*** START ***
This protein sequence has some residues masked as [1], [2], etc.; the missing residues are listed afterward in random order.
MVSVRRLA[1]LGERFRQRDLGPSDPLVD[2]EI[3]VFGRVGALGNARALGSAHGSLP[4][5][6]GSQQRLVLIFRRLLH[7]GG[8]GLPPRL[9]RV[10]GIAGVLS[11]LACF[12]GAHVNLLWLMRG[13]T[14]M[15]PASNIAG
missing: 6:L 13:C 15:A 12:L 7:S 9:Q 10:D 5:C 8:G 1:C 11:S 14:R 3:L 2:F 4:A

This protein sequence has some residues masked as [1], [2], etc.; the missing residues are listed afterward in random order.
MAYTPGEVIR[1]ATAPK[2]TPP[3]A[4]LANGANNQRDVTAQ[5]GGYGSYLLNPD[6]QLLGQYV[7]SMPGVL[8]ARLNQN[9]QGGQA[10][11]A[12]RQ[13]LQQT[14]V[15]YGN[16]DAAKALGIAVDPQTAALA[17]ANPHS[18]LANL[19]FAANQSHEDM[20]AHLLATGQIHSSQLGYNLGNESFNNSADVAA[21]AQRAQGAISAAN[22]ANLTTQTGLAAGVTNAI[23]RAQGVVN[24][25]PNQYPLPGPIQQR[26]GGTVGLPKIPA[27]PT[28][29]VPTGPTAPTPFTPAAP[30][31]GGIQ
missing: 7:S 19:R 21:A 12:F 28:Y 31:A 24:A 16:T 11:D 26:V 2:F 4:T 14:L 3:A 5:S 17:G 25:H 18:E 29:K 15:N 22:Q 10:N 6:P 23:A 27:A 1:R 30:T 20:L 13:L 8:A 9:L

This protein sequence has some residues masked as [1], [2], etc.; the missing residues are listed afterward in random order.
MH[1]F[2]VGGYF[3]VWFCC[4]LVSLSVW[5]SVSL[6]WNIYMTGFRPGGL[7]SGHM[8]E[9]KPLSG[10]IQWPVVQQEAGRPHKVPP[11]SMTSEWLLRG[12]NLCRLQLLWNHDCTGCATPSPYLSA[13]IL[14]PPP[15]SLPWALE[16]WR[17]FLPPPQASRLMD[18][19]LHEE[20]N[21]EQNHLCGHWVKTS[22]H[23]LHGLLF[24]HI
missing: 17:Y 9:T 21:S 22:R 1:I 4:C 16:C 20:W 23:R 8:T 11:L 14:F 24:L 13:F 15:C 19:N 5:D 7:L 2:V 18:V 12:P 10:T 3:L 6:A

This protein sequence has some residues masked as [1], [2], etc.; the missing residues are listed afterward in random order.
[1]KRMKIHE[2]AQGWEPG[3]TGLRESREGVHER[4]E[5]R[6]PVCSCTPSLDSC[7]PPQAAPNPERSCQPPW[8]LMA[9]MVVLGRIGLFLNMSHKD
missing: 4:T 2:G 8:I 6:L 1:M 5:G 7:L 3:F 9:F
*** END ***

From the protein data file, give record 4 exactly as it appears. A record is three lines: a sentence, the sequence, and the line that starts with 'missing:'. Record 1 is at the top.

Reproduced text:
This protein sequence has some residues masked as [1], [2], etc.; the missing residues are listed afterward in random order.
[1]KRMKIHE[2]AQGWEPG[3]TGLRESREGVHER[4]E[5]R[6]PVCSCTPSLDSC[7]PPQAAPNPERSCQPPW[8]LMA[9]MVVLGRIGLFLNMSHKD
missing: 4:T 2:G 8:I 6:L 1:M 5:G 7:L 3:F 9:F